Wat Pathum: a refuge in the Bangkok’s shopping district

Wat Pathum
Ubosot of Wat Pathum Wanaram. By Supanut Arunoprayote / CC BY

Wat Pathum Wanaram ( วัดปทุมวนาราม) is a spiritual oasis in the heart of Bangkok’s buzzing shopping district. A sanctuary among the commercial hustle. The temple is a third class royal temple of the Thammayut ( ธรรมยุต), an order of Theravada Buddhist.

The temple offers a staggering contrast of peace and serenity against the backdrop of high-rises that surround it.

Location

The temple sits elegantly in between two mega shopping malls Siam Paragon and CentralWorld in the Pathum Wan District ( เขตปทุมวัน). The temple site is opposite to the bustling Siam Square. The temple ground is visible from the sky train.

Wat Pathum
Wat Pathum Wanaram. View from Siam Paragon with CentralWord on the back. By Sry85 / CC BY-SA

History

The temple dates back to the era when the entire area was just rice fields. King Rama IV ( พระรามที่ 4) opened the temple to public in 1857 near his Sra Pathum Palace ( วังสระปทุม). The temple was then named Wat Pathum Wanaram Ratcha Wora Viharn ( วัดปทุมวนารามราชวรวิหาร.

Wat Pathum
Main Buddha image at Ubosot of Wat Pathum Wanaram. By Supanut Arunoprayote / CC BY

Sra Pathum Palace has been a residence of the Thai Royal Family, especially the House of Mahidol since the 19th century, and now is the official residence of Princess Maha Chakri Sirindhorn, the second daughter of King Bhumibol Adulyadej.

The current royal family of Thailand is descendant from Mahidol Adulyadej, Prince of Songkla (1891–1929) and Princess Srinagarindra (1900–1995), who later received the title of Princess Mother of Thailand as she was the mother of two Thai kings. The Prince was the 69th son of King Chulalongkorn, reigning as King Rama V and his wife Queen Savang Vadhana.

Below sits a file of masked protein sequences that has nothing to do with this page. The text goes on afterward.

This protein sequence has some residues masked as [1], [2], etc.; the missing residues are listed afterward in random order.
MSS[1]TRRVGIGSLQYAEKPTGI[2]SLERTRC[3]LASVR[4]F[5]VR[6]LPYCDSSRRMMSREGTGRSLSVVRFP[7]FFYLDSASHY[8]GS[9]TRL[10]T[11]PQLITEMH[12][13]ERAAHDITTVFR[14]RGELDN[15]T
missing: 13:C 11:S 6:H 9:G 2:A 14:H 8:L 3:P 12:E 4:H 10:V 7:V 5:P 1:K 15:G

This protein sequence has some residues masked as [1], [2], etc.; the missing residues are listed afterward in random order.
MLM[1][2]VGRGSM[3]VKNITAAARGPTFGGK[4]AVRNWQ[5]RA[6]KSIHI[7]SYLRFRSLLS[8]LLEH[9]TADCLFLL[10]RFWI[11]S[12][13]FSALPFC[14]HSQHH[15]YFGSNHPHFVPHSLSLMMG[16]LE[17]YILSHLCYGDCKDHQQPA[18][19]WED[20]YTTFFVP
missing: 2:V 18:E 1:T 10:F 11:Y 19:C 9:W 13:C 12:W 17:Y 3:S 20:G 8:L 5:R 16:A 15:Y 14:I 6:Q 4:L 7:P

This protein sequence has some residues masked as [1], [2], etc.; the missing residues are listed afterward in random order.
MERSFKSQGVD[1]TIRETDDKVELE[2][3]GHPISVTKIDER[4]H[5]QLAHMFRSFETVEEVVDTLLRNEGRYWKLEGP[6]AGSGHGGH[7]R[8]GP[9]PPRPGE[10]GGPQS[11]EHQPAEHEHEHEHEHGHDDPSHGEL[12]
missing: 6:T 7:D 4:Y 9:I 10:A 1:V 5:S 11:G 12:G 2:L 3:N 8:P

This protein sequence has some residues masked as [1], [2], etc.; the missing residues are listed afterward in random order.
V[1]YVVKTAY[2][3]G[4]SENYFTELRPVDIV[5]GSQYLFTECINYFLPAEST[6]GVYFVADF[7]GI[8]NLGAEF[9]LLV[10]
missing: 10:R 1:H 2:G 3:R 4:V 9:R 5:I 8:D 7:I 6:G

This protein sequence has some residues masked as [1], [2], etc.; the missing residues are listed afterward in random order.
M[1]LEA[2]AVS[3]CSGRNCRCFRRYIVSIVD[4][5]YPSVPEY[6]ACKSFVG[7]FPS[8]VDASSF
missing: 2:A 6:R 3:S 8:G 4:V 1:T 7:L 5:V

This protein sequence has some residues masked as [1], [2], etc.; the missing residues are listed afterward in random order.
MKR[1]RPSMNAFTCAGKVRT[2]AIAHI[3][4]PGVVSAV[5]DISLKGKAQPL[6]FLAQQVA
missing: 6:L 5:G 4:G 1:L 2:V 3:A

Architecture

As you enter the gates, an elegant white chedi welcomes you. The main Wiharn stands on tall columns on all sides. The walls are ornated with golden Buddha statues behind glass boxes. As you enter the Wiharn, the interior opens up its high roof and richly decorated colums on both sides. And straight ahead, the shimmering Buddha statue sits surrounded by dim lights.

Wat Pathum
Chedi of Wat Pathum Wanaram. By Supanut Arunoprayote / CC BY

You can’t escape the ambiance without spending a few moments on the floor. Be quiet, be seated, and fall back into the lap of silence.

A Sala Thai or a shaded pavilion was built partially over the crematorium of the late Princess Mother of Thailand, who is commonly referred by Thais as Mae Fa Luang, which could be roughly translated by mother of all of us. After World War II when returned to Thailand from Lausanne (Switzerland), she lived at Sra Pathum Palace, until her death in 1995.

Wat Pathum
House Of Mahidol Memorial at Wat Pathum Wanaram. By Xiengyod~commonswiki / CC BY-SA

The crematorium holds testimony of rare ancient craftsmanship featuring elaborate ornamented stencils and sculptures. It represents the heavenly abode of Gods. An open-sided prayer hall dedicated to the late Princess Mother is located in the middle. A small and elegant Ubosot sits on the eastern corner. And, a library finds its place behind the main array of buildings.

Although smaller in size than other Bangkok temples, Wat Pathum Wanaram holds an impressive architecture.

Getting around

A simple and beautiful green park surrounds the place. Colorful flags with interesting messages hang from tree branches. Monks live in quarters behind the main temple separated by a wall. A well-kept tropical garden ornates the area. A Buddha shrine sits beneath an old Bodhi tree. People burn incense in front of it and pray for health and prosperity.

Wat Pathum
Ho Ra Khang (bell tower) of Wat Pathum Wanaram. By Supanut Arunoprayote / CC BY

Everyday morning prayer begins at 8:30 am in the main hall. Evening prayer and meditation is held at the pavilion behind the temple. Wat Pathum Wanaram celebrates various events on special auspicious religious days. You can offer donations to the monks consisting of daily necessities.

Apart from this, the temple walls contain a big pond and a parking space.

Getting there

BTS Skytrain is the easiest way to get there. The temple falls in between Siam BTS station ( สถานีสยาม) and Chit Lom BTS station ( สถานีชิดลม). Admission is free here and photography is allowed within the temple premises.

Wat Pathum
Wat Pathum Wanaram. View from BTS. Photo by Discovering Bangkok

Spare yourself at least an hour to escape from the city noise. A perfect place for contemplation among the hustle and bustle.